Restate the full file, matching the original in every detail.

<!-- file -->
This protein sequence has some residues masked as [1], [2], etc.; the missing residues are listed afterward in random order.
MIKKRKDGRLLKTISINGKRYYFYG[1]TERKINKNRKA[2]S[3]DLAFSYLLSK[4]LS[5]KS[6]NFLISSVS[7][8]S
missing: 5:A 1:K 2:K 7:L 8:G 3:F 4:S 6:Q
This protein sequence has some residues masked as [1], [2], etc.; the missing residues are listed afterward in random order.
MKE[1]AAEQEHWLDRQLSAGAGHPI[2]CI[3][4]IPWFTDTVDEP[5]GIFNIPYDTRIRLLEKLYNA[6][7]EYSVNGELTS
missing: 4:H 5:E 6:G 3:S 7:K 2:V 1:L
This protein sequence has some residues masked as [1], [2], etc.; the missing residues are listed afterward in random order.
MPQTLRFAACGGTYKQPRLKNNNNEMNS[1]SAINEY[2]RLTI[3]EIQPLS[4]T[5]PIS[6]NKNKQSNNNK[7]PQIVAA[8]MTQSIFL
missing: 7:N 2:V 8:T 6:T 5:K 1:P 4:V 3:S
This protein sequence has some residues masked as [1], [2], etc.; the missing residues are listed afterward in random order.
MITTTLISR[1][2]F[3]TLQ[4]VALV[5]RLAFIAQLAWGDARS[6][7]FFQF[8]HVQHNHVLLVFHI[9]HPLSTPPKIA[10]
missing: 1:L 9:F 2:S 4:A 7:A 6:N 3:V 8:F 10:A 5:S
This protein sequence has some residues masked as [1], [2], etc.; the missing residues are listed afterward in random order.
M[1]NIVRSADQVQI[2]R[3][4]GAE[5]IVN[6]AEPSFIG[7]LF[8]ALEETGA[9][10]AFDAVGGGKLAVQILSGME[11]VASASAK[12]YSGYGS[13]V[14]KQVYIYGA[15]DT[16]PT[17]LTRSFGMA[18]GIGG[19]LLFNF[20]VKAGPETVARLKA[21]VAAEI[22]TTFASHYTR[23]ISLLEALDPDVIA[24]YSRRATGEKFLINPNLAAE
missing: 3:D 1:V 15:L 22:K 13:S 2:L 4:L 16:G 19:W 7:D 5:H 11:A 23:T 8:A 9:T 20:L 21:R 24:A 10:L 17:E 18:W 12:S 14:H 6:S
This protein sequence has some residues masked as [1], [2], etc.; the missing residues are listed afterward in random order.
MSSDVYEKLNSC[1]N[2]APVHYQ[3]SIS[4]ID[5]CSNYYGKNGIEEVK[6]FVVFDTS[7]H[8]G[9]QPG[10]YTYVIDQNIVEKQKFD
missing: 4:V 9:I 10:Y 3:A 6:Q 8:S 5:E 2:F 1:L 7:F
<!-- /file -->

This protein sequence has some residues masked as [1], [2], etc.; the missing residues are listed afterward in random order.
MIKKRKDGRLLKTISINGKRYYFYG[1]TERKINKNRKA[2]S[3]DLAFSYLLSK[4]LS[5]KS[6]NFLISSVS[7][8]S
missing: 5:A 1:K 2:K 7:L 8:G 3:F 4:S 6:Q
This protein sequence has some residues masked as [1], [2], etc.; the missing residues are listed afterward in random order.
MKE[1]AAEQEHWLDRQLSAGAGHPI[2]CI[3][4]IPWFTDTVDEP[5]GIFNIPYDTRIRLLEKLYNA[6][7]EYSVNGELTS
missing: 4:H 5:E 6:G 3:S 7:K 2:V 1:L
This protein sequence has some residues masked as [1], [2], etc.; the missing residues are listed afterward in random order.
MPQTLRFAACGGTYKQPRLKNNNNEMNS[1]SAINEY[2]RLTI[3]EIQPLS[4]T[5]PIS[6]NKNKQSNNNK[7]PQIVAA[8]MTQSIFL
missing: 7:N 2:V 8:T 6:T 5:K 1:P 4:V 3:S
This protein sequence has some residues masked as [1], [2], etc.; the missing residues are listed afterward in random order.
MITTTLISR[1][2]F[3]TLQ[4]VALV[5]RLAFIAQLAWGDARS[6][7]FFQF[8]HVQHNHVLLVFHI[9]HPLSTPPKIA[10]
missing: 1:L 9:F 2:S 4:A 7:A 6:N 3:V 8:F 10:A 5:S
This protein sequence has some residues masked as [1], [2], etc.; the missing residues are listed afterward in random order.
M[1]NIVRSADQVQI[2]R[3][4]GAE[5]IVN[6]AEPSFIG[7]LF[8]ALEETGA[9][10]AFDAVGGGKLAVQILSGME[11]VASASAK[12]YSGYGS[13]V[14]KQVYIYGA[15]DT[16]PT[17]LTRSFGMA[18]GIGG[19]LLFNF[20]VKAGPETVARLKA[21]VAAEI[22]TTFASHYTR[23]ISLLEALDPDVIA[24]YSRRATGEKFLINPNLAAE
missing: 3:D 1:V 15:L 22:K 13:S 2:L 4:L 16:G 19:W 7:D 5:H 11:A 23:T 8:A 9:T 20:L 21:R 24:A 10:L 17:E 18:W 12:S 14:H 6:S
This protein sequence has some residues masked as [1], [2], etc.; the missing residues are listed afterward in random order.
MSSDVYEKLNSC[1]N[2]APVHYQ[3]SIS[4]ID[5]CSNYYGKNGIEEVK[6]FVVFDTS[7]H[8]G[9]QPG[10]YTYVIDQNIVEKQKFD
missing: 4:V 9:I 10:Y 3:A 6:Q 8:S 5:E 2:F 1:L 7:F